Chris: You have mini cards on your homepage that have a title and stuff. That title, I'd probably make that whole cool black outline thing have the view transition name on it and then share that with whatever the wrapper is on the single page. That way the little header... And if the header itself, like the H2 or H1 - or whatever - shares the same view transition name, it should tween up.

Dave: Oh, my gawd!

Chris: Yeah.

Dave: Okay.

Chris: That would be so cool. I wonder what the limitations are. I feel like I'm talking about it like an expert and I'm really not. But the fact that, for example, it's bolder on that page, will it tween the boldness of the text? I don't think it can do that.

Dave: Oh, well, Chris. Let's not... Chrome can do anything. Okay?

Chris: Yeah.


Chris: Fair enough.

Dave: No, this is great. I love this. I don't know. I'm going to do this today. So, when this audio comes out, we'll see how it did if you fire up Chrome and pull up my site.

Chris: Yeah.

Dave: I'm going to see.

Chris: Canary and with the flag turned on, so you have to go to about:: or about://flags, and then just type in view transitions.

Dave: It's view transition on navigation.

Chris: There'll be two flags. Yeah, there'll be a multipage one you've got to flip on.

Dave: Yeah, there's a view transition API, just generally, for JavaScript, I guess, the JavaScript API, which I don't think I need.

Chris: No, you don't need it.

Dave: But also, you're in Chrome. Turn on experimental Web platform features. Yeah. You might as well, in your Canary, right?

Chris: Yeah. Also, I wanted to do it on CodePen, but CodePen, only our projects feature--which this will be combined at some point, I promise you. We're working on it--has the sidebar files.

Dave: Yeah, yeah, yeah.

Chris: So, if you really want to experience moving from one page to the next, you've got to use projects. But... and this is not our fault. It's Chrome. This stuff is so new, it just doesn't work in iframes.

Dave: Yeah. Yeah. Wow.

Chris: I don't know why. But then you have to build it and then open up debug mode and it works there.

Dave: Dude, I'm super interested in this. This is cool.

Chris: Yep.

Dave: I know Nuxt--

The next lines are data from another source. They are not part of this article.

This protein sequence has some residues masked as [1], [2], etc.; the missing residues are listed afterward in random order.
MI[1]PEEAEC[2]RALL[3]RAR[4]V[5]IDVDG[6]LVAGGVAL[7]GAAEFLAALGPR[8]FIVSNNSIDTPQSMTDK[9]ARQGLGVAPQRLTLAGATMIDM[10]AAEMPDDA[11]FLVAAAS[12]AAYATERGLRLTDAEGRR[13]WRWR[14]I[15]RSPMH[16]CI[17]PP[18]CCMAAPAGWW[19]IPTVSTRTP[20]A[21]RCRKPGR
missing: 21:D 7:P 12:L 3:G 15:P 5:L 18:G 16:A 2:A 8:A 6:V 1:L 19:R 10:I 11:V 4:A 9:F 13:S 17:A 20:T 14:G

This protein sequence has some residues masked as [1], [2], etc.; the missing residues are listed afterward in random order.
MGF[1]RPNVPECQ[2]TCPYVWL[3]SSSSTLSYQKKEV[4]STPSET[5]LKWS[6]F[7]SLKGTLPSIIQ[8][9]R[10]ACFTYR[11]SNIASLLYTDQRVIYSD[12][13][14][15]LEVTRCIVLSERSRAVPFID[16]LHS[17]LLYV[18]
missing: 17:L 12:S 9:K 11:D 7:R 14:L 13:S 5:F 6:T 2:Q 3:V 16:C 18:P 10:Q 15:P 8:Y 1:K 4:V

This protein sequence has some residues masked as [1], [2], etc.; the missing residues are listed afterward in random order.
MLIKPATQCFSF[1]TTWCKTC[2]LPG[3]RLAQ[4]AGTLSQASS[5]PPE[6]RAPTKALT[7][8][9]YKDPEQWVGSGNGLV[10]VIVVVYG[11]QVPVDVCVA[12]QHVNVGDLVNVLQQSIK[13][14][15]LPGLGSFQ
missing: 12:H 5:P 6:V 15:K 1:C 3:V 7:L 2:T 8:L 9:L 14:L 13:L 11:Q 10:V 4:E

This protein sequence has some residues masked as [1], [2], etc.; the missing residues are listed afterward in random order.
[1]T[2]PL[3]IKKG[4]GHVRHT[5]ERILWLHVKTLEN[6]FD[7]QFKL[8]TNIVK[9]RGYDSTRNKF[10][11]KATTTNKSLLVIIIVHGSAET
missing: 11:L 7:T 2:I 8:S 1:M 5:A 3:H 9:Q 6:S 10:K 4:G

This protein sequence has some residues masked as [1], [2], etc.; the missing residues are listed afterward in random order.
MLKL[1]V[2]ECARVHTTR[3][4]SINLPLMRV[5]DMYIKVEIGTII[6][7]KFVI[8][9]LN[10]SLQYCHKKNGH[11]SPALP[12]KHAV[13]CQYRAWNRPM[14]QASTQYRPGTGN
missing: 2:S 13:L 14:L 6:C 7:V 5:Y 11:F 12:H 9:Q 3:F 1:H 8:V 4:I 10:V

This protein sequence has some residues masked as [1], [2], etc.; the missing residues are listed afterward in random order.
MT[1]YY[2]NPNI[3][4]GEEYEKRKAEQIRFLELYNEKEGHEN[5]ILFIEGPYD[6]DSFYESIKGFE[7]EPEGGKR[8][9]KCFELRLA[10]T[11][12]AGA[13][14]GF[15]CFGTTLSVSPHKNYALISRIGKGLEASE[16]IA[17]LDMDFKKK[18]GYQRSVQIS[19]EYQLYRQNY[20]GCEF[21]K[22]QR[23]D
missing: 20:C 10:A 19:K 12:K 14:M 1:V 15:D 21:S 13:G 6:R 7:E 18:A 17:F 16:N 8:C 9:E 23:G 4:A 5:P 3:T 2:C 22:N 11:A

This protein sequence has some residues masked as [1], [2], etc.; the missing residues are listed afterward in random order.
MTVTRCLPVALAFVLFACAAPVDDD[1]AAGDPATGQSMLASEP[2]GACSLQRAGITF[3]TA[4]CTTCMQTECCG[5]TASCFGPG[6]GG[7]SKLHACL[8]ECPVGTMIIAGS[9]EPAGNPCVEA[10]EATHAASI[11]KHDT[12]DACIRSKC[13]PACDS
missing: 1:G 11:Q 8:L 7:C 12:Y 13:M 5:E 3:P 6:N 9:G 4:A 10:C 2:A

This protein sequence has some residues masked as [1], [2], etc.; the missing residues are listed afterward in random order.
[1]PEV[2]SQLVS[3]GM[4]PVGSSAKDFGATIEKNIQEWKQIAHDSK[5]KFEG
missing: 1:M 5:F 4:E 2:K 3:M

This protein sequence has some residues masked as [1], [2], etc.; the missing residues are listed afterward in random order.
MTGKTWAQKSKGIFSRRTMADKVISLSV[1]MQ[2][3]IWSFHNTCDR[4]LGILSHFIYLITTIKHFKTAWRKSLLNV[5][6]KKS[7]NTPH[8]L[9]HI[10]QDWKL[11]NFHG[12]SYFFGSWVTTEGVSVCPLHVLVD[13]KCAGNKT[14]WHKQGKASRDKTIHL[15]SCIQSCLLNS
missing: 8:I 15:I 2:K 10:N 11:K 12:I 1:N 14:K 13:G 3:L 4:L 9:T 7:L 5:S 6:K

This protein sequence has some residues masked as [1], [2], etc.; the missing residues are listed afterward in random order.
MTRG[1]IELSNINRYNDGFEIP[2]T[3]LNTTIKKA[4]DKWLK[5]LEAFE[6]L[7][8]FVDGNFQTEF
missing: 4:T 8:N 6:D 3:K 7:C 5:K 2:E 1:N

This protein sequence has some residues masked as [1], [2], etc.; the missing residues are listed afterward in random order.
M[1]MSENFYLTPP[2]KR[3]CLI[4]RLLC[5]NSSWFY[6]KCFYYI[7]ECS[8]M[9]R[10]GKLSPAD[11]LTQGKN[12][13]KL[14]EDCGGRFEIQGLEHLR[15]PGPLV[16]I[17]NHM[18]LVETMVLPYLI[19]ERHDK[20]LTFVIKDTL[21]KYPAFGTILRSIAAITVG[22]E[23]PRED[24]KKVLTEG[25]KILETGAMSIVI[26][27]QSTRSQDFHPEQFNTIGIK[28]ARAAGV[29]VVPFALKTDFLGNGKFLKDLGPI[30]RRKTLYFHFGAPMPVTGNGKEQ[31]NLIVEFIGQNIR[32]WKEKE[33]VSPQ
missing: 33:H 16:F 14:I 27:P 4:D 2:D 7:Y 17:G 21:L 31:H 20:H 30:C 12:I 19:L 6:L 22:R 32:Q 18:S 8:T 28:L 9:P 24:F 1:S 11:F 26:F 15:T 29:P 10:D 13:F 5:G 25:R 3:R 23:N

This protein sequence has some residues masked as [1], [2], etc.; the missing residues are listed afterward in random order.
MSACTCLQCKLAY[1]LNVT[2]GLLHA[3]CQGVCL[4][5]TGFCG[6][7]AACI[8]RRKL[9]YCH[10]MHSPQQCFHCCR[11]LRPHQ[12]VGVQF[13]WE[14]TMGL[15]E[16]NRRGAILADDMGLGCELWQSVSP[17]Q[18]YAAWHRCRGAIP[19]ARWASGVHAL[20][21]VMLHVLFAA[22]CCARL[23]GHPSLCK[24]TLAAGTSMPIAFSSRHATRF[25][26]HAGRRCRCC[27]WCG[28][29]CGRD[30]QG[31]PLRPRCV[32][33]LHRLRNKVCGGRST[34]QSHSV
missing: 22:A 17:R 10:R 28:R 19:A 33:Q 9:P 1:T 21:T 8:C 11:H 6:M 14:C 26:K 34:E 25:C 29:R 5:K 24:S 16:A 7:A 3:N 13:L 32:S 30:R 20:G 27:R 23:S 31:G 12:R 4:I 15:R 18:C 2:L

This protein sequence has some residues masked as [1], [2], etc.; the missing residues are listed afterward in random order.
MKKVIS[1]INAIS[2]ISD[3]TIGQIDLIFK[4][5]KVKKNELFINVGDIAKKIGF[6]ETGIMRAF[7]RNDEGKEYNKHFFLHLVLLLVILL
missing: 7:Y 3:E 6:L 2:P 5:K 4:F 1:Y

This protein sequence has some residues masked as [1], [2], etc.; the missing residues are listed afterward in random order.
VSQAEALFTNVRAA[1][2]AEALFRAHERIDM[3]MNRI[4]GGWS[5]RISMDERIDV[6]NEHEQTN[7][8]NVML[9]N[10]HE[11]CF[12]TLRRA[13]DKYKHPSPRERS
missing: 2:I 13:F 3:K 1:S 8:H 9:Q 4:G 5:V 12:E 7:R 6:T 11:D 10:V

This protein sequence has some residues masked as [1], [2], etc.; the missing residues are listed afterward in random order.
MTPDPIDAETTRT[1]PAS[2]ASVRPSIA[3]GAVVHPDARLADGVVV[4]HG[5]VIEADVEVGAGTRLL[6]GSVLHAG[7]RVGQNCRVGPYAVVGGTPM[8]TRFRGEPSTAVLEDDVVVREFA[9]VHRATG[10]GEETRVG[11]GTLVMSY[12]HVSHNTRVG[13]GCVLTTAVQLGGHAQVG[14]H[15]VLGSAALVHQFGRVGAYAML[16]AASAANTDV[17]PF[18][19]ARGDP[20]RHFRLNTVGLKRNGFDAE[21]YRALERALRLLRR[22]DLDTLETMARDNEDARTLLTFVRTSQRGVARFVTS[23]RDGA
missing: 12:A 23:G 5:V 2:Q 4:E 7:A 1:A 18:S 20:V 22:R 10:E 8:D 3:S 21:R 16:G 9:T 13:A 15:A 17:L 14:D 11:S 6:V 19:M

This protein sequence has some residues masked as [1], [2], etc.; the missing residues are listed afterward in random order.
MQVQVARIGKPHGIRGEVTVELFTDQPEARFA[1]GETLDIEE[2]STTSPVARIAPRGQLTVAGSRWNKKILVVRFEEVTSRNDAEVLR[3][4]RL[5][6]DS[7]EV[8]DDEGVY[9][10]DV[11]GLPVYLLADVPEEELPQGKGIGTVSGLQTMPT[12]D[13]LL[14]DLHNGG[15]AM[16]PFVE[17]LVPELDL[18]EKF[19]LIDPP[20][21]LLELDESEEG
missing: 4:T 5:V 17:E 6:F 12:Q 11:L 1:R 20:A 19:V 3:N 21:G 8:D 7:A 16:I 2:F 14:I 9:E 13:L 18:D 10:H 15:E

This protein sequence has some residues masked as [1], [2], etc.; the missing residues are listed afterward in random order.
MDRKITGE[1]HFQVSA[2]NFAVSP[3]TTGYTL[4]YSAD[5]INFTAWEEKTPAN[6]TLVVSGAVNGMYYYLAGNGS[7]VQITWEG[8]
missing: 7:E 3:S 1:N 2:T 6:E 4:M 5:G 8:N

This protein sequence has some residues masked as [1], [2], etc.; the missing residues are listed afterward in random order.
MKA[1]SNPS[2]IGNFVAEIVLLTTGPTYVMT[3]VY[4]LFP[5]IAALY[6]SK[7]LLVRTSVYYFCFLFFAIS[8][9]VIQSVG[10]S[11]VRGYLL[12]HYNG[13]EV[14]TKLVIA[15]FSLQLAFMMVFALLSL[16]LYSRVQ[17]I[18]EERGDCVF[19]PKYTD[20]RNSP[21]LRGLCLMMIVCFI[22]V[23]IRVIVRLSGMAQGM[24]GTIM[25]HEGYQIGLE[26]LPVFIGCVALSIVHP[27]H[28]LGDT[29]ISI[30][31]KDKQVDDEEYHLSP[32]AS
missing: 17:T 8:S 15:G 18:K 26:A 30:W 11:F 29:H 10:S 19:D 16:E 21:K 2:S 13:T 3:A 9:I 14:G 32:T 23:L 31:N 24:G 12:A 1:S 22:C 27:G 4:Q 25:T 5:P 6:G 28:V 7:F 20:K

Chris: We've been saying if somebody wants to make a million dollars, just learn everything there is to know about these APIs, stay on top of it, and build themes.

Dave: Build themes, buddy.

Chris: WordPress themes, Nuxt themes, Next themes, Jekyll themes, 11ty themes, Astro themes.


Dave: On that, [laughter] Nuxt, speaking of Nuxt, well, I use Nuxt, right?

Chris: Mm-hmm.

Dave: Actually, Nuxt 3 has the view transition JavaScript API built-in, or you can use that as your transition. View has a whole transition element kind of wrapper thing.

Chris: Okay.

Dave: Sarah Drasner did a demo on CSS-Tricks a long time ago. But now that is a part of... They now have a fork that uses native view transitions.

Chris: Yeah.

Dave: But I was just going to say, because we talked about Nuxt, Nuxt came out with this thing called Nuxt Studio beta.

Chris: Oh, it's from the Nuxt team?

Dave: From the Nuxt Labs team, yep.

Chris: Oh... Cool.

Dave: And look at it. They call it an MDC editor, but it is basically a Markdown writer, a Markdown machine with a little MDX kind of thing. But it has a file system for content files in one index and features, changelog, about. It kind of starts getting into this idea of a visual content management system, which we've been talking about on the show for a long time. But that's my--

Chris: Neat.

Dave: Anyway, very interesting.

Chris: That's good news. The landing page for it is freakin' beautiful, too. Go click that link, people.

Dave: Yeah, and then they have themes, kind of like Astro-style themes.

Chris: I, of course, am immediately very jealous of it, too. It looks like somebody... It's Monico, right? Which is VS Code, essentially. I like the idea that somebody just grabbed that and made almost like a DSL for CMS or something.

Dave: Yeah. Yeah, it's like a blog machine, like a local host blog machine. Yeah, I don't know. It has get branches and stuff, too, so that's going to be obviously some overhead. But I think we're headed to a future where regular employees will have to understand branching and forking and saving versions and stuff.

Chris: Yeah. Yeah.

Dave: But yeah, anyway, that's interesting. Yeah. I just wanted to call that out. But Astro, think of this world with Astro themes.

Chris: Hmm... Really nice.